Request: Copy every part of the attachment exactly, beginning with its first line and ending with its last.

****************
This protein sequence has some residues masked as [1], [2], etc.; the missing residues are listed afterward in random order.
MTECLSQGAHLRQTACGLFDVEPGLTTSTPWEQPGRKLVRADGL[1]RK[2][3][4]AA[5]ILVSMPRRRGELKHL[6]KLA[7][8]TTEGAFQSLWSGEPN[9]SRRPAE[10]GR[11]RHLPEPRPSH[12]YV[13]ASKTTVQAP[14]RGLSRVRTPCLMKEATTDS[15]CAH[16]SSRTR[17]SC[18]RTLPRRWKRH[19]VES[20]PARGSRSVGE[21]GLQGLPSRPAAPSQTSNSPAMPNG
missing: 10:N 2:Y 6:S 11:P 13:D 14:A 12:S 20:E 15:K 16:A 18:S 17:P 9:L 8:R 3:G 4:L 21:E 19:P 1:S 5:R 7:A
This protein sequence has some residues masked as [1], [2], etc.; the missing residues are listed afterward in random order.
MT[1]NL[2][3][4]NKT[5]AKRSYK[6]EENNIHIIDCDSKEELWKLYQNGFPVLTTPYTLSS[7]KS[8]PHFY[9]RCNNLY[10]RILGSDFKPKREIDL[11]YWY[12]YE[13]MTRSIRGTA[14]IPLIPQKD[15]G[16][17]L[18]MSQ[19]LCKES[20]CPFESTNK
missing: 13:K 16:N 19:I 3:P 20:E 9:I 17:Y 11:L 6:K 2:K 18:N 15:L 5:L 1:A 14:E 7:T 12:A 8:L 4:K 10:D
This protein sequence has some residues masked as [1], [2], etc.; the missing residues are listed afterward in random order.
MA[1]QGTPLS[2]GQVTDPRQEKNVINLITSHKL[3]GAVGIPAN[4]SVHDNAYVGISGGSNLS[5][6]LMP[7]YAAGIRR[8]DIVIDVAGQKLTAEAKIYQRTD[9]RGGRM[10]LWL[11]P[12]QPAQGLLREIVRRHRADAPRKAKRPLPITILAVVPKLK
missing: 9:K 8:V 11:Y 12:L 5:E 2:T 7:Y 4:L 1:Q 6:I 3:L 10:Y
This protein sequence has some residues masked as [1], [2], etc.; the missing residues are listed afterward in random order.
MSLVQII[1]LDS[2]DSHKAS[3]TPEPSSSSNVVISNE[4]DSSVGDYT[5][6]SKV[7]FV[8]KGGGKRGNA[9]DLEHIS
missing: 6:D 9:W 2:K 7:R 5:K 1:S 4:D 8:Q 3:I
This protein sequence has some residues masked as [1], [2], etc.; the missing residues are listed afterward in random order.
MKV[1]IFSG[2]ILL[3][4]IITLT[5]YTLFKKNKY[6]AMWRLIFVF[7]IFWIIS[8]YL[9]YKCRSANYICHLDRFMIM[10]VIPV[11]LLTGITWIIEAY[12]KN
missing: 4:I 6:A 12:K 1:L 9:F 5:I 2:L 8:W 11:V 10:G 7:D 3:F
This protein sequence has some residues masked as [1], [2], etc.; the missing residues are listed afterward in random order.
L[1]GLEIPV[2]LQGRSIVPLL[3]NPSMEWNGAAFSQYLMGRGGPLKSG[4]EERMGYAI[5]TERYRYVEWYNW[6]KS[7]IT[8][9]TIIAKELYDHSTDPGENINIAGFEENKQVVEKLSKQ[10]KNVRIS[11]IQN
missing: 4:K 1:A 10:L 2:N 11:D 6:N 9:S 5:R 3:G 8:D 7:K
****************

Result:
This protein sequence has some residues masked as [1], [2], etc.; the missing residues are listed afterward in random order.
MTECLSQGAHLRQTACGLFDVEPGLTTSTPWEQPGRKLVRADGL[1]RK[2][3][4]AA[5]ILVSMPRRRGELKHL[6]KLA[7][8]TTEGAFQSLWSGEPN[9]SRRPAE[10]GR[11]RHLPEPRPSH[12]YV[13]ASKTTVQAP[14]RGLSRVRTPCLMKEATTDS[15]CAH[16]SSRTR[17]SC[18]RTLPRRWKRH[19]VES[20]PARGSRSVGE[21]GLQGLPSRPAAPSQTSNSPAMPNG
missing: 10:N 2:Y 6:S 11:P 13:D 14:A 12:S 20:E 15:K 16:A 18:S 17:P 9:L 8:R 3:G 4:L 21:E 19:P 1:S 5:R 7:A
This protein sequence has some residues masked as [1], [2], etc.; the missing residues are listed afterward in random order.
MT[1]NL[2][3][4]NKT[5]AKRSYK[6]EENNIHIIDCDSKEELWKLYQNGFPVLTTPYTLSS[7]KS[8]PHFY[9]RCNNLY[10]RILGSDFKPKREIDL[11]YWY[12]YE[13]MTRSIRGTA[14]IPLIPQKD[15]G[16][17]L[18]MSQ[19]LCKES[20]CPFESTNK
missing: 13:K 16:N 19:I 3:P 20:E 9:I 17:Y 11:L 6:K 2:K 18:N 15:L 5:L 1:A 14:E 7:T 12:A 8:L 4:K 10:D
This protein sequence has some residues masked as [1], [2], etc.; the missing residues are listed afterward in random order.
MA[1]QGTPLS[2]GQVTDPRQEKNVINLITSHKL[3]GAVGIPAN[4]SVHDNAYVGISGGSNLS[5][6]LMP[7]YAAGIRR[8]DIVIDVAGQKLTAEAKIYQRTD[9]RGGRM[10]LWL[11]P[12]QPAQGLLREIVRRHRADAPRKAKRPLPITILAVVPKLK
missing: 9:K 8:V 11:Y 12:L 5:E 2:T 7:Y 4:L 1:Q 6:I 3:L 10:Y
This protein sequence has some residues masked as [1], [2], etc.; the missing residues are listed afterward in random order.
MSLVQII[1]LDS[2]DSHKAS[3]TPEPSSSSNVVISNE[4]DSSVGDYT[5][6]SKV[7]FV[8]KGGGKRGNA[9]DLEHIS
missing: 6:D 9:W 2:K 7:R 5:K 1:S 4:D 8:Q 3:I
This protein sequence has some residues masked as [1], [2], etc.; the missing residues are listed afterward in random order.
MKV[1]IFSG[2]ILL[3][4]IITLT[5]YTLFKKNKY[6]AMWRLIFVF[7]IFWIIS[8]YL[9]YKCRSANYICHLDRFMIM[10]VIPV[11]LLTGITWIIEAY[12]KN
missing: 4:I 6:A 12:K 1:L 9:F 5:I 2:L 8:W 11:V 10:G 7:D 3:F
This protein sequence has some residues masked as [1], [2], etc.; the missing residues are listed afterward in random order.
L[1]GLEIPV[2]LQGRSIVPLL[3]NPSMEWNGAAFSQYLMGRGGPLKSG[4]EERMGYAI[5]TERYRYVEWYNW[6]KS[7]IT[8][9]TIIAKELYDHSTDPGENINIAGFEENKQVVEKLSKQ[10]KNVRIS[11]IQN
missing: 4:K 1:A 10:L 2:N 11:D 6:N 9:S 5:R 3:G 8:D 7:K